Gastrointestinal (GI) infections are globally prevalent and cause significant morbidity and mortality. Chronic GI disorders including celiac disease [1] , inflammatory bowel disease (IBD) [2] and irritable bowel syndrome (IBS) [3] have been causally associated with infectious gastroenteritis (IGE). Since the first description of post-infectious IBS (PI-IBS) provided by Chaudhary and Truelove in 1962 among patients with proven or presumptive episode of bacterial or amoebic dysentery [4] , numerous epidemiological studies have confirmed the association between acute IGE with different pathogens and development of IBS and other functional GI disorders (FGIDs) [3] . In addition to outbreaks in community or hospitalized settings, acute IGE sustained during a travel [5] or military recruitment [6] has also been associated with development of PI-IBS. Studies in different settings and with different pathogens have yielded a wide range (4-36%) of individuals developing PI-IBS after an episode of IGE [3] . Bacterial IGE seems to be more closely related to the development of long-term PI-IBS phenotype [7] as compared to viral IGE [8] . Long-term follow up studies suggest that bacterial pathogen related PI-IBS phenotype may persist for up to 8-10 years after the acute IGE is over [9],[10] . Epidemiological studies have identified female gender, age <60 yr, smoking, enteritis severity, and pre-enteritis psychological stress as risk factors for development of PI-IBS [11] . Existing literature supports the role of enterochromaffin (EC) cell hyperplasia, altered barrier function, immune dysregulation and potentially mast cell activation in the pathophysiology of PI-IBS. However, a number of prior studies have been conducted after epidemics often involving >1 pathogen or in highly selected tertiary referral patients. Thus, there is limited insight into unique pathogen-specific mechanisms from isolated, community-based gastroenteritis cases, and into physiological and clinical sequelae based on the pathogen and host characteristics.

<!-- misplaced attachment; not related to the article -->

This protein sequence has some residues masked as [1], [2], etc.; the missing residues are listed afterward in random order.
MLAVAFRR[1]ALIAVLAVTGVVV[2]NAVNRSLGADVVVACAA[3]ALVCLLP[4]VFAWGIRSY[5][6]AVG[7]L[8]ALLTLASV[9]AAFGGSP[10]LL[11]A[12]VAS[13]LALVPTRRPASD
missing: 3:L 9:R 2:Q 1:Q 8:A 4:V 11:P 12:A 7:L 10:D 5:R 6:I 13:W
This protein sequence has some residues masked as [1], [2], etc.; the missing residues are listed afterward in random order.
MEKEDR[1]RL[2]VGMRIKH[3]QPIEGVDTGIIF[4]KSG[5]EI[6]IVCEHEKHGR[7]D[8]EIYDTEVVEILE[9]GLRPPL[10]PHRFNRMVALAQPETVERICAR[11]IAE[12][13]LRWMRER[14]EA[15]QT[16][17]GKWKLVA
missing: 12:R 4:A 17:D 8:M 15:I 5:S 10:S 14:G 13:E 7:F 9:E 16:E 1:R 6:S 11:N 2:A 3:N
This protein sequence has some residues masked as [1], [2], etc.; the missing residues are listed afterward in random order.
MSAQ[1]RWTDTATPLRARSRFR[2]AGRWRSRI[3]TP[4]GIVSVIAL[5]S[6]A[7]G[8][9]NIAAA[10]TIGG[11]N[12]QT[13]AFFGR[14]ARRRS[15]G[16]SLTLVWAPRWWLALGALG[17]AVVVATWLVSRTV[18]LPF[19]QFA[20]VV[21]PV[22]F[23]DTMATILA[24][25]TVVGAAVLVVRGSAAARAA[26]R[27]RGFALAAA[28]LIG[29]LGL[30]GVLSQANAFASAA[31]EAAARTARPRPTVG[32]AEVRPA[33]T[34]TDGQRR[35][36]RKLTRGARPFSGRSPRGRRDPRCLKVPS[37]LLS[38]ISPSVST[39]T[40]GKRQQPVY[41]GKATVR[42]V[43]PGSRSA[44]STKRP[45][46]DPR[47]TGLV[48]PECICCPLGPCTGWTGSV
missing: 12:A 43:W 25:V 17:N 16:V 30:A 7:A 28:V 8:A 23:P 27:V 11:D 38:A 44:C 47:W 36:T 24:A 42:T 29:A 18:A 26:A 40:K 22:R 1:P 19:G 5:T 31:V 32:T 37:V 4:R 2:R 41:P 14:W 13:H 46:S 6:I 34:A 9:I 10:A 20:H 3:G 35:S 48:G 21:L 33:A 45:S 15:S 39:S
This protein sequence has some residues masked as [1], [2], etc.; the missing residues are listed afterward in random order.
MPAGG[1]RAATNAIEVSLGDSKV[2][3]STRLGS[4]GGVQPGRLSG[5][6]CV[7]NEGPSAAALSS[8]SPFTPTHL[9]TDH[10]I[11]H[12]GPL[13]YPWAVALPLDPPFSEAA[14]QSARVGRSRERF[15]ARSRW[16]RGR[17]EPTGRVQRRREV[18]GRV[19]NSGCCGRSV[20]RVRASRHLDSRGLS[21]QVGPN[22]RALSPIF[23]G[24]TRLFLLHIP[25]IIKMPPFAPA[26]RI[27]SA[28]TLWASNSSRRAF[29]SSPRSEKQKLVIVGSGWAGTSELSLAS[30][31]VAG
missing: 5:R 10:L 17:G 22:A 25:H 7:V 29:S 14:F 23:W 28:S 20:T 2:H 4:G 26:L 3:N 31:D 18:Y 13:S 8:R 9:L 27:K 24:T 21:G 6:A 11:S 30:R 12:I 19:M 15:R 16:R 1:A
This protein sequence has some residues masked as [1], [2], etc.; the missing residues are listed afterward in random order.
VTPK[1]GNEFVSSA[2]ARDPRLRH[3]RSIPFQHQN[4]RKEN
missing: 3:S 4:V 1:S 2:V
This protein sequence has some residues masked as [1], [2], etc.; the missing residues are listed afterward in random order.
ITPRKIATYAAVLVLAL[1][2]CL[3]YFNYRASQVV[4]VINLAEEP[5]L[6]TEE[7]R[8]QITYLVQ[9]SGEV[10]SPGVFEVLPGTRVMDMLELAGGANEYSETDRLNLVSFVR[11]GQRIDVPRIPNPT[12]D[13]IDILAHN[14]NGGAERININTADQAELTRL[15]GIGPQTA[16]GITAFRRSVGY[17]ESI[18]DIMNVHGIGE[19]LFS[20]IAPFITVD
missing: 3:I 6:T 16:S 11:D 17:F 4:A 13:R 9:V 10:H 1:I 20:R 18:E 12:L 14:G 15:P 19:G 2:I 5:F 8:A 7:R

Epidemiology Top


Gastrointestinal infections with isolated (bacterial, viral), mixed (> 1 bacteria, bacteria and a virus), and unspecified (travelers' diarrhoea) pathogens have all been associated with the development of PI-IBS. Most of the larger cohorts are from outbreaks involving bacterial pathogens [12] . However, in several studies involving outbreaks, the information on the pathogen involved is often not available in all subjects and is only assumed. Although, these studies have shown a wide range (4-36%) of individuals developing PI-IBS, a meta-analysis revealed median prevalence of 10 per cent (compared to 1.2% in controls) [13] . This also showed a relative risk ranging between 2-12 and a pooled odds ratio of 7.3 for development of PI-IBS. The [Table 1] provides a comprehensive list of PI-IBS epidemiological studies according to the pathogen involved. An outbreak in Walkerton, Canada in 2000 caused by contamination of municipal water supply from livestock faecal material resulted in acute gastrointestinal illness in over half of the town's 4800 residents has provided significant epidemiological information about PI-IBS [12] . Although, pathogen information was not available in all cases, mixed bacterial infection with Campylobacter jejuni and Escherichia coli O157:H7 was found be responsible for most of the cases. Two years post-infection, a PI-IBS rate of 36 per cent among patients that had IGE during the outbreak was seen [12]